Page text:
Saint John (Ioan) Cassian – the Roman
His Life: The West gave very few Church fathers. St John Cassian was only technically one of them. He was born in the south of Romania, in a region that had been visited by the Apostle Andrew, in about 360 AD. As a son of a wealthy family, St John was given a very good education. While he was still in his teens, however, he and his friend Germain heard of the monks in the deserts who gave their lives to Christ our Saviour. These two friends love the Lord and His Holy Church and they longed t go to a monastery and give their lives to Christ also. The two youths set out for the Holy Land. After a long and difficult journey by sea and by land, they came at last to Bethlehem. Here the two entered a monastery and began to struggle for their salvation. Saint John and Germain spent several years in the monastery of Bethlehem and they heard many stories about the wondrous monks of Egypt. The monks in Egypt were the most spiritual and wisest of all monks, and the two young men desired to visit them and learn from them. The abbot of their monastery gave them a blessing and they set out. After a long boat trip from the city of Joppa, the friends arrived in the town of Thennesus, on the Nile River. From there, they began to visit all the famous monasteries of Egypt. Most important, Saint John Cassian wrote down whatever the great elders and fathers of Egypt told him. These teachings he later put into a book which he called “Conferences” and this book is one of those works we call “Patristic Writings”.
Saint John and his friend Germain spent seven years in Egypt, not only learning from the monks, but also living their life with them. The two learn the true monastic life and loved the desert, but at the end of seven years, they had to return to their monastery in Bethlehem. They stayed in Bethlehem for only two more years and then, with the blessing of their abbot, they returned to Egypt for two more years. After this, the two monks went to Constantinople, where the great saint and father of the church John Chrysostom, was patriarch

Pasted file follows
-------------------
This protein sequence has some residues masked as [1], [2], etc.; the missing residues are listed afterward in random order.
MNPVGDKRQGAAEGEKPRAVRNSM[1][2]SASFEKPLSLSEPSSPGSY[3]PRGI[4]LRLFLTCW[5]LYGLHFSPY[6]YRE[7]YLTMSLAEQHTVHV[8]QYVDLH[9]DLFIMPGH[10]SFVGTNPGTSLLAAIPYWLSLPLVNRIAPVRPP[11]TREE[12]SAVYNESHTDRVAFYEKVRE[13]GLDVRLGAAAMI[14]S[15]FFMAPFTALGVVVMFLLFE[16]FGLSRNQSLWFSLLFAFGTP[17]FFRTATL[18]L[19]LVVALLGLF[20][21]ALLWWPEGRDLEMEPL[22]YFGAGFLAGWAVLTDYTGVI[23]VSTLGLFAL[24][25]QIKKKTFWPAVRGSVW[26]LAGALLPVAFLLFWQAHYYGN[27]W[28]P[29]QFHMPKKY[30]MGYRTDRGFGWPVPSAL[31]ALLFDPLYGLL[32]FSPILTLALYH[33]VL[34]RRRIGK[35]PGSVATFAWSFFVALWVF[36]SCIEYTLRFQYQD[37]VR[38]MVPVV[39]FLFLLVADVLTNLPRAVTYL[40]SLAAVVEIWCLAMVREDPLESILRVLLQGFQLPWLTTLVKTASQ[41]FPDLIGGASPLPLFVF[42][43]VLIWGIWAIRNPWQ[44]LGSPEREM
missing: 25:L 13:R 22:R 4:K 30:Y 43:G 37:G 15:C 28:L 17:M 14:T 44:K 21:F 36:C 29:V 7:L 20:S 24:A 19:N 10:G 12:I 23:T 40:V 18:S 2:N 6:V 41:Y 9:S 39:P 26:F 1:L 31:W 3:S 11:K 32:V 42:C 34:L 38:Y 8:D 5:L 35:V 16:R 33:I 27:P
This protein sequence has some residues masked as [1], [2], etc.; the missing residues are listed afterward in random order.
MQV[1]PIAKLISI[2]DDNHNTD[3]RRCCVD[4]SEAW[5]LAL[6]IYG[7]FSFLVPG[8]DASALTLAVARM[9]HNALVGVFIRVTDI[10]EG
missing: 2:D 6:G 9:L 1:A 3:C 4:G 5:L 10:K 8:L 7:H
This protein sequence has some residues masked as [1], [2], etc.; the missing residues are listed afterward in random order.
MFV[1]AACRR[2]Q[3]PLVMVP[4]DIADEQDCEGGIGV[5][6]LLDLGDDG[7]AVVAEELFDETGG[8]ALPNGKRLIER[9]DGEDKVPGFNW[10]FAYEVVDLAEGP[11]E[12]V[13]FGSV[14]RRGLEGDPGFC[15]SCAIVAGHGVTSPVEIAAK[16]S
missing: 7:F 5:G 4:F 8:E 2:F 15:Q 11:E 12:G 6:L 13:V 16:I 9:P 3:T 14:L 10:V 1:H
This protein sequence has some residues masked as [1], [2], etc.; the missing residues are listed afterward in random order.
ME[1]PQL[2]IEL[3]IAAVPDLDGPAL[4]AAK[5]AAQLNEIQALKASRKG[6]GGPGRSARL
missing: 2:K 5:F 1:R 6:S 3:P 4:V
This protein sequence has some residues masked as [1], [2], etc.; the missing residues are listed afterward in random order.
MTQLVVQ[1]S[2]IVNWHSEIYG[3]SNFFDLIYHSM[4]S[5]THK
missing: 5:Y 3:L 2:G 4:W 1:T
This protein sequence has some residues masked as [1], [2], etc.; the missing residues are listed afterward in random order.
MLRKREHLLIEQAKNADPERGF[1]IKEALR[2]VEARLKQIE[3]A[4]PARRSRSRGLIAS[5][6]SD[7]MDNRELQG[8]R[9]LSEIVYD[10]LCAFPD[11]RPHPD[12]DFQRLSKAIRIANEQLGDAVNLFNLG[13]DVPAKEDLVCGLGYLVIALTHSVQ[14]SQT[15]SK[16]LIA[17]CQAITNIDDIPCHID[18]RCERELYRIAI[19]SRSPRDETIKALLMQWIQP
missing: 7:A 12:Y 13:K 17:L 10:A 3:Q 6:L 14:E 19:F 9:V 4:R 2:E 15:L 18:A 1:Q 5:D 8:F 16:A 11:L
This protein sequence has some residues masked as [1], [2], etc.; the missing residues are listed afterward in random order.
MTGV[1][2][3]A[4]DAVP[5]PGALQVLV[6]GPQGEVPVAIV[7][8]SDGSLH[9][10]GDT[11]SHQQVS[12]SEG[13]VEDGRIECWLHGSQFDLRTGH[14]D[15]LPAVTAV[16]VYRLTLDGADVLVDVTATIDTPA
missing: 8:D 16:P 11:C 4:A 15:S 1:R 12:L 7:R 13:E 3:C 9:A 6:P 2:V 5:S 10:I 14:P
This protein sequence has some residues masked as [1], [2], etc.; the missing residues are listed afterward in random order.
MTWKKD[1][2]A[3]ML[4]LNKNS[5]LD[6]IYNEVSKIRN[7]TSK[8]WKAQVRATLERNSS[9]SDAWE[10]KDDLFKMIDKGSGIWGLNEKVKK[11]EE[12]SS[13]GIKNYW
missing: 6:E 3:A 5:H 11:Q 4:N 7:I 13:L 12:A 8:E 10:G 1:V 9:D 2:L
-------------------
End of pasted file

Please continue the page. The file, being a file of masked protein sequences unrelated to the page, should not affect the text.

Saint John Cassian and Germain stayed in Constantinople for about 5 years.
Saint Germain (Gherman the Romanian)
Saint John Chrysostom ordained them both – he made Germain a presbyter and Saint John Cassian a deacon, and he appointed both of them to the duties of his cathedral. The two learn much from our holy father John Chrysostom.
When Saint John Chrysostom was slandered and driven into exile in 405, Saint John Cassian and Germain went to Rome to try to get support from Chrysostom. Here, Saint John Cassian was ordained a presbyter. The saint then returned to France (Gaul) and built a monastery in the forest near the town of Marseille. His monastery was very much like those in Egypt and the Holy Land and soon monks came to him. Other monasteries began to grow up in the West, and most of them followed the example of Saint John Cassian’s monastery.
Those were the days when the West was still Orthodox and Saint John Cassian was a great Orthodox father who helped to defend the Orthodox Faith against false teachings. In his time, the two great falls teachings of the West were those of Pelagius of Britain and Augustine of Hippo. In addition to these, the heresy of Nestorius was harming the faithful and Saint John wrote a very important work against the teachings of this heretic. Saint John Cassian’s other famous work is called “The Institutes” and it gave the rules and teachings for the monasteries.
Our holy father John Cassian was the true founder of Orthodox monasticism in the West. He was a great teacher and defender of our Saviour’s Holy Orthodox Faith. This Holy Father reposed in the Lord at the age of 75, in the year 435. His sacred relics were buried in his own Monastery of Saint Victor. John Cassian’s relics are kept in an underground chapel in the Monastery of St Victor in Marseilles. His head and right hand are in the main church there.
(Life Taken from the book “Great Fathers of the Church” by Archbishop Lazar Puhalo)
(Precious Head of St John)
The Cave of St. John Cassian and the Monastery dedicated to the Saint in Southern Romania
Hidden from sight, through the rough forms of the Hill of St. John Cassian, the cave opens into a rocky wall, above the valley of Casimcea. A narrow path, with steps carved in limestone, arranged recently, is leading to the entrance of the cave. The cave is spacious and without the usual moisture.
The central space of the cave continues laterally with narrow and long galleries. From the left side of the cave one can get to a room not to big known among locals for centuries, as the Holy Cell of Saint John Cassian.
The ancient monks used the cave as a dwelling place but also for liturgical services, the inner part of the cave resembles much with a church. On the cave walls, incised in limestone, one can distinguish signs of crosses, traces of inscriptions, scattered Cyrillic letters and the word “Aghios “= Holy (Greek).
Monastery dedicated to St John from Romania
(Old inscriptions in stones, the cave of St John Cassian)